How the borders between art and life beyond don’t seem to matter any more
One of the distinguishing features of the 2020 Brent Biennial was that its curators chose to foreground process-oriented art. It’s a term that’s fashionable with both curators and critics and is generally accepted to mean art that de-prioritises the object itself and privileges the process of its production. But what does that mean in practice? The foremost point of clarification would be to reflect on whose focus is being recalibrated. Does it reflect an actual shift in artists’ attention? Or are those critics and curators merely foregrounding something that has, in any case, been an integral part of artistic creation all along?
Certainly, some artists may have shown greater willingness to reveal the process of making, the unfinished business of an artwork and its social entanglements. For example, at the biennial, artist Adam Farah (who also goes by the moniker free.yard) chose to exhibit B-SIDES, a videowork made up of a string of vignettes, elements of an as-yet-to-be-completed film. Others seem to have simply deployed the term ‘art’ to describe actions that they might undertake inside other realms, a certain legibility shift that garners both financial support and the recognition that comes with institutional art commissions. Abbas Zahedi’s Brent Biennial commission for example, Soul Refresher (Mountain Rose Soda), in which bottles of soda were produced in collaboration with Square Root Soda Works – a company Zahedi used to work for – and distributed through local shops and foodbanks, suggests this kind of disciplinary frame shift, whereby ‘art’ is used to re-engage with a Brent community with whom he has previously worked as an organiser for many years. Furthermore, the tagging of artworks as ‘socially engaged’ is an example of a legibility marker that helps ‘the rest of us’ – the viewers and interpreters – access and asses the meaning and value of these actions.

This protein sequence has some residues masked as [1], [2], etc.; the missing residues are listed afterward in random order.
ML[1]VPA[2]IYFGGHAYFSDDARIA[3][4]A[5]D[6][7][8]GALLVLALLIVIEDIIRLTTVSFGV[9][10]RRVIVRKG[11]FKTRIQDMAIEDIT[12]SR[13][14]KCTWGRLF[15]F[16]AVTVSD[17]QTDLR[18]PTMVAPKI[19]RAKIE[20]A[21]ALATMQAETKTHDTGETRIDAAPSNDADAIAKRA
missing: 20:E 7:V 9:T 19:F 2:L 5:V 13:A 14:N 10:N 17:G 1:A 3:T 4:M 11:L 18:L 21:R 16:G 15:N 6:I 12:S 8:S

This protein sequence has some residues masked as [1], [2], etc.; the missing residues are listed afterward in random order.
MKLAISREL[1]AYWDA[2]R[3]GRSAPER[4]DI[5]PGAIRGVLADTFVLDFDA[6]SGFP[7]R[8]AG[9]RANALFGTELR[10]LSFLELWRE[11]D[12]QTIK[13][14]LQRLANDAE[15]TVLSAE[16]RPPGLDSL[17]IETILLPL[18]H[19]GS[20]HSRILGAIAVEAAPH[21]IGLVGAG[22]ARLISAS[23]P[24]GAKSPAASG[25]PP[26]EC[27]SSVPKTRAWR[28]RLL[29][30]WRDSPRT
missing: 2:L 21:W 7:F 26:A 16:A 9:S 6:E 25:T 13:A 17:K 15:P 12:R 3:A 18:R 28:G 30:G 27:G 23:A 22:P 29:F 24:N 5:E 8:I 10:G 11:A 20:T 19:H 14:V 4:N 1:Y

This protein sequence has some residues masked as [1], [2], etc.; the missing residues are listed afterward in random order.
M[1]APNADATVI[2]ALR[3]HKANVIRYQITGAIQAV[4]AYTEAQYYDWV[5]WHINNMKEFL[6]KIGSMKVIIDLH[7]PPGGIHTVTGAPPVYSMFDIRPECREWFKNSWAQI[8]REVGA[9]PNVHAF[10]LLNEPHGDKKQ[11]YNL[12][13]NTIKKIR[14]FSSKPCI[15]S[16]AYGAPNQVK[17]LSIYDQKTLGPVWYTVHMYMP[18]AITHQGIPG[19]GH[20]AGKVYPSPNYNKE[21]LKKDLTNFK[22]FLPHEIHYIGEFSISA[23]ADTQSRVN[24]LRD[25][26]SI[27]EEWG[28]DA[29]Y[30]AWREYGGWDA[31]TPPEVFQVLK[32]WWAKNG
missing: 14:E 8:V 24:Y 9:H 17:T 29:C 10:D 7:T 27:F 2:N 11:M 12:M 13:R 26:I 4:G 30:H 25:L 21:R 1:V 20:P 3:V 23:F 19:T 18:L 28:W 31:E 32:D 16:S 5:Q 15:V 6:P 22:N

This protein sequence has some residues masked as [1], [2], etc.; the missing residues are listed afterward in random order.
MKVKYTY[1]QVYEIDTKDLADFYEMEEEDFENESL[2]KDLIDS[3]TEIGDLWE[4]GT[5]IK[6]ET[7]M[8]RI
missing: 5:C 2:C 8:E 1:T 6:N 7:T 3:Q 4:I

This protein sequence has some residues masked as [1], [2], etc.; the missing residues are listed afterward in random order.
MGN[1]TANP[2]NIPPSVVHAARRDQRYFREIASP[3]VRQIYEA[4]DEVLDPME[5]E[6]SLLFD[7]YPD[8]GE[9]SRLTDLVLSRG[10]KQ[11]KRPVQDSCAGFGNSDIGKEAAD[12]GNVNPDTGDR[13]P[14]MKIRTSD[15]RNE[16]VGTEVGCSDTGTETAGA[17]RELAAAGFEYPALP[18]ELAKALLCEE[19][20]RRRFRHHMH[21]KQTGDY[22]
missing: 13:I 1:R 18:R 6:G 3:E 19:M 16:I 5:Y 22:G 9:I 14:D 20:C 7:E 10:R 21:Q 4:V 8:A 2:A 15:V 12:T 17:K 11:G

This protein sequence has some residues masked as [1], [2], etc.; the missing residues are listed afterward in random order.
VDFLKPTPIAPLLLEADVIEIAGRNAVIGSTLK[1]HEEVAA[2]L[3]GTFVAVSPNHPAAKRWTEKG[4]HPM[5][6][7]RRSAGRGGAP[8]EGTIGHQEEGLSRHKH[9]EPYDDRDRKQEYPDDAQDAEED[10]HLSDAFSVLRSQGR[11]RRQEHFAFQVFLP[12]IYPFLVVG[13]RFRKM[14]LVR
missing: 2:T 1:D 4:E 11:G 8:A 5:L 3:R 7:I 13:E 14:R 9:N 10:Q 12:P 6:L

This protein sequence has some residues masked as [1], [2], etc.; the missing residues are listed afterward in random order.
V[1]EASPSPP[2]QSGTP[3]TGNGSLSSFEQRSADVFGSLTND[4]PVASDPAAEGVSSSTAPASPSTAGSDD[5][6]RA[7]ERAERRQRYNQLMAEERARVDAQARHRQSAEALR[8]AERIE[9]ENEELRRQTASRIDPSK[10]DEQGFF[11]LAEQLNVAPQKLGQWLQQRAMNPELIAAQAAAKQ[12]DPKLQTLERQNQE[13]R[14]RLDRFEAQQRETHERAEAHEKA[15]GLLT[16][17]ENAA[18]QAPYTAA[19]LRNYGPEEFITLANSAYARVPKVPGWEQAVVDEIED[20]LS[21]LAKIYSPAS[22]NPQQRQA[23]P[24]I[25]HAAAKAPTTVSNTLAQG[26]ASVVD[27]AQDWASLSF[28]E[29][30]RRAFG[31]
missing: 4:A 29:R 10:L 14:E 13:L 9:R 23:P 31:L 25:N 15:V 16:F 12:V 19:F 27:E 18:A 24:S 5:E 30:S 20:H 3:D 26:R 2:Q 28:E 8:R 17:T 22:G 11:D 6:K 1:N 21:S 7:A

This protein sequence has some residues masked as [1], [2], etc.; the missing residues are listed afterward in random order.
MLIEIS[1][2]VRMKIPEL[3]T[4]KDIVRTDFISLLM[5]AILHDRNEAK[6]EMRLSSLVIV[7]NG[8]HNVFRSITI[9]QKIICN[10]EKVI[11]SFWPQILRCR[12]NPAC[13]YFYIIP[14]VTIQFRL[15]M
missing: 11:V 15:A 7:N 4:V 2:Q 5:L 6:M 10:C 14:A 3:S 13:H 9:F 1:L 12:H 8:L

Recent tumult – the pandemic and its social and political fallout – in a world that is already saturated with images and objects has meant that for many the status of a specialised subset of art images and objects has tumbled sharply. In other words, there are many who could not care less about making or seeing art objects right now, realising that they do not, cannot, love art as much as they once thought they did. It is a question of priorities. Perhaps the ‘gatekeepers leaving the gates’, as the founder of Artists’ Support Pledge, Matthew Burrows, termed the shutdown of activity within the art economy during the pandemic, has left art exposed and revealed it to be a lot less compelling than many ‘insiders’ believe it to be. The gatekeepers who controlled access to art also hid its limitations, its impotence as a force for change in the society. Now that apparent powerlessness is on view, encouraging viewers and interpreters who previously accommodated the hierarchy in the art industry to seek meaning in other aspects of artistic practice.
For ‘the rest of us’, viewers and interpreters of art in its material manifestations, becoming alert to process or responding to objects based on the processes through which they have been concretised, can provide a welcome relief from the meritocratic structure that accompanies terms like ‘well-made’ objects, ‘great’ artworks, or ‘masterpieces’ even. Yet, because biennial formats insist on making sense of things, again for the sake of legibility, ‘process-oriented’ still functions as a commoditising logic, an exchange that is wagered through language.